But each proposal must be weighed in the light of a broader consideration: the need to maintain balance in and among national programs-balance between the private and the public economy, balance between cost and hoped for advantage--balance between the clearly necessary and the comfortably desirable; balance between our essential requirements as a nation and the duties imposed by the nation upon the individual; balance between actions of the moment and the national welfare of the future. Good judgment seeks balance and progress; lack of it eventually finds imbalance and frustration."

There are no easy answers to important challenges (or crises) - no "innovation" will suddenly rescue us. We need a sober understanding of the tradeoffs, good judgment to make the right decision, and hard work to execute the decision competently.

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We are blessed with so much information at our fingertips now.  As President Eisenhower read his address, I noticed him looking at something to his right.  I wondered if he was using a Teleprompter.  Here is the answer from wikipedia.org -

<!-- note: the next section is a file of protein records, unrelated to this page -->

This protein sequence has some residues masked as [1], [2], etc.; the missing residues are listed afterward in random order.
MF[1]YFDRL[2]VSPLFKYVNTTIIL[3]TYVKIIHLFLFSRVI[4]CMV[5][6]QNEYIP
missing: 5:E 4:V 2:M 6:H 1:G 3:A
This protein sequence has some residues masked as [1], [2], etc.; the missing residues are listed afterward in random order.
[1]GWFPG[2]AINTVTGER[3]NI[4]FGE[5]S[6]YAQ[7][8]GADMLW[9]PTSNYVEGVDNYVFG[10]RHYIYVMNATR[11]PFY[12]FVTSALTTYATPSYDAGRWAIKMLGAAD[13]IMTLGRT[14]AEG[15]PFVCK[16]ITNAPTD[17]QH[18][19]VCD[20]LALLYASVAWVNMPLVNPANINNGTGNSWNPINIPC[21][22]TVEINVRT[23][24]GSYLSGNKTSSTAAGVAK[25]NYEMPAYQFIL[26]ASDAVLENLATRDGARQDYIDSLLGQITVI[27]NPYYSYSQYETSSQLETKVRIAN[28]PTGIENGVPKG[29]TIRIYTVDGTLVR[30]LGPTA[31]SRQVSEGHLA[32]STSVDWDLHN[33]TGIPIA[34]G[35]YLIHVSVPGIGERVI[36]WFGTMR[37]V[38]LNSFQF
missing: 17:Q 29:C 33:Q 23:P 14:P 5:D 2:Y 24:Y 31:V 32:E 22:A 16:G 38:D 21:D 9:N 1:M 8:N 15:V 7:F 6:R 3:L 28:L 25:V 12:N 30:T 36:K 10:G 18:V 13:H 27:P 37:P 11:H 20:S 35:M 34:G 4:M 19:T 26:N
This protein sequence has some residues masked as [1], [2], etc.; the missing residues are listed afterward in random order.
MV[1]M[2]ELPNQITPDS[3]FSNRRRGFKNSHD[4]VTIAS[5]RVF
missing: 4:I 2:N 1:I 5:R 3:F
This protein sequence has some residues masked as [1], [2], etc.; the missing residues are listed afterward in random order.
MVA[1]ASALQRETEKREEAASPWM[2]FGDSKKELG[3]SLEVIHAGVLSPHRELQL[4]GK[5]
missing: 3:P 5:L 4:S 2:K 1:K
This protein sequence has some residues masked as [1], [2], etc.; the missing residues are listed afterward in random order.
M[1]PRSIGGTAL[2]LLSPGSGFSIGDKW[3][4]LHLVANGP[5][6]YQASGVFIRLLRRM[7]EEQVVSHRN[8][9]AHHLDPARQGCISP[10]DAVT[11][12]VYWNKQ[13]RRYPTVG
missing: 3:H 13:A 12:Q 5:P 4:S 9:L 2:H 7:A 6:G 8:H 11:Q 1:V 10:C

"On January 4, 1954, Dwight Eisenhower was the first President to use a teleprompter for a State of the Union address. Jess Oppenheimer, who created I Love Lucy and served for its first five years as its producer and head writer, developed the first "in-the-lens" prompter and was awarded U.S. patents for its creation."

So, he may have been using a Teleprompter.

Then I began wondering if President Eisenhower added his own personal notes and changes to his transcript.  Was there something he felt was important enough to change?  We have that too.

President Eisenhower's Annotated Farewell Address

 

 

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41 minutes ago, bob7947 said: